A New Way to Govern?

For the first time in its history the Supreme Court will hear oral arguments via telephone hookup and will livestream the audio (https://www.npr.org/2020/05/04/847785015/supreme-court-arguments-resume-but-with-a-twist). The Court will try to resume business as usual to the best of its ability, maintaining similar rules and decorum, albeit with some challenges as the lawyers and judges will be unable to see each other.

While this is a first for the judicial branch, the executive branches of the federal and state governments have embraced online methods for daily press conferences, briefings, and updates. This has been helpful for many, but has also received its fair share of criticism as daily updates have become repetitive or even sometimes contradictory. President Trump, an avid user of online mediums, has already decreased the frequency of his briefings. That being said, he is still as active as ever on Twitter. Will we see governors using these tools more often once this pandemic subsides or will this just serve as a temporary fix?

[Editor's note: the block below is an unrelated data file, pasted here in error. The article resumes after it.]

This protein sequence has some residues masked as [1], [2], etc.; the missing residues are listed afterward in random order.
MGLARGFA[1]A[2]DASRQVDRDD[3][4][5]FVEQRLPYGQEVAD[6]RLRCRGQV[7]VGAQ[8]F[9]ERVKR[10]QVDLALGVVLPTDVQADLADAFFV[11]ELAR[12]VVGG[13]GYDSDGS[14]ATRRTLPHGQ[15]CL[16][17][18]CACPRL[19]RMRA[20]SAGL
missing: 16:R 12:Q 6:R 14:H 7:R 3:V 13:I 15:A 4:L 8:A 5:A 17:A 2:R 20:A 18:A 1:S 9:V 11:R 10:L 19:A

Legislatures have not used these resources as much, limiting when and if they meet. Several state legislatures have met in person, following social distancing guidelines in order to pass crucial legislation for economic relief and medical guidelines. The US Congress will resume today after extending their recess back in mid-April, however only the Senate will return. Could we see the House eventually reconvene, even remotely, or will its size limit its capacity to function? Could these limitations pose a threat to their authority as the executive has taken center stage (just look at Michigan as an example).

While state and federal governments have taken many precautions using these online resources, they still serve as a huge targets for hacking and even cyber terrorism. Is Congress hesitant to resume session online because of the risks of manipulated or fraudulent voting? Hopefully the next two weeks of remote oral arguments will provide more insight into remote government functions, allowing the House to resume and giving federal cyber security more time to prepare adequate protection.

Image Credit: Mark Sherman/AP

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